This Envisat image features an ice-covered Aral Sea, located on the border between Kazakhstan and Uzbekistan in Central Asia. This body of water is actually a lake rather than a sea.
Once the world’s fourth-largest lake, the Aral Sea has been steadily shrinking over the past 50 years. In the 1960s, Soviet planners diverted the waters of the two rivers feeding the Sea – the Amu Darya (visible in the south) and the Syr Darya to the northwest – to irrigate cotton fields across the region.
By the 1980s there was little water reaching the lake, causing the concentrations of salts and minerals to rise. The whitish area surrounding the lakebed that looks like snow is actually a zone of dry salt terrain, now called the Aralkum Desert.
By 1989, the Aral Sea had split into two – the larger horseshoe-shaped body of water and a smaller almost unconnected lake to its north. The Small Aral Sea is believed to be saveable, while the Large Aral Sea is expected to dry out completely by 2020. By the end of the century, the sea had split into three major residual lakes.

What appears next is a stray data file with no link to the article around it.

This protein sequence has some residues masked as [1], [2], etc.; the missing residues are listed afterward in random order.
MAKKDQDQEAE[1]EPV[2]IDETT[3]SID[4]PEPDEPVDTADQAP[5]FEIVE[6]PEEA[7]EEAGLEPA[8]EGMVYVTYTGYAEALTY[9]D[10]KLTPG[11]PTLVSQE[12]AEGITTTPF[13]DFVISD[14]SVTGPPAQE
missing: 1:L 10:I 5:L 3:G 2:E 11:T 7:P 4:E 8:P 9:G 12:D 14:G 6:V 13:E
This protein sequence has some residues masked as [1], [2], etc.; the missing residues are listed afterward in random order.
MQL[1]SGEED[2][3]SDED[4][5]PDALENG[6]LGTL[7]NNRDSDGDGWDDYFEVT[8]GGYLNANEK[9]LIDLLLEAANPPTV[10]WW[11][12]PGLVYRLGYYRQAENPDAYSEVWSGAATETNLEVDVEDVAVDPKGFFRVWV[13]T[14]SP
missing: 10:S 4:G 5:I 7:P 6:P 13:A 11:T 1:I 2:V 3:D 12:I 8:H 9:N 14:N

The Aral Sea's retreating shoreline has left ports landlocked and boats stranded on dry sand. Commercial fishing was forced to halt 20 years ago, with former fishing villages being located over 200 km away from the lakeshore today. Wildlife habitats have been destroyed and communities find themselves without clean water supplies.
The retreat of the waters has also altered the regional microclimate. Winters are colder and the summers hotter. Each year violent sandstorms pick up at least 150 000 tonnes of salt and sand from the dried-up lakebed and transport it across hundreds of km. This leads to severe health problems for the population and one of the highest infant mortality rates in the world.
Also visible in the image is the Qyzylqum Desert (bottom right). This desert is set to extend further west, eventually merging with the Aralkum Desert. The distinctive dark brown area to the south of the Large Aral Sea is the delta of the Amu Darya River – an area intensively used for agriculture.
Envisat acquired this image on 6 March 2008 with its Medium Resolution Imaging Spectrometer (MERIS) instrument while working in Full Resolution Mode to provide a spatial resolution of 300 m.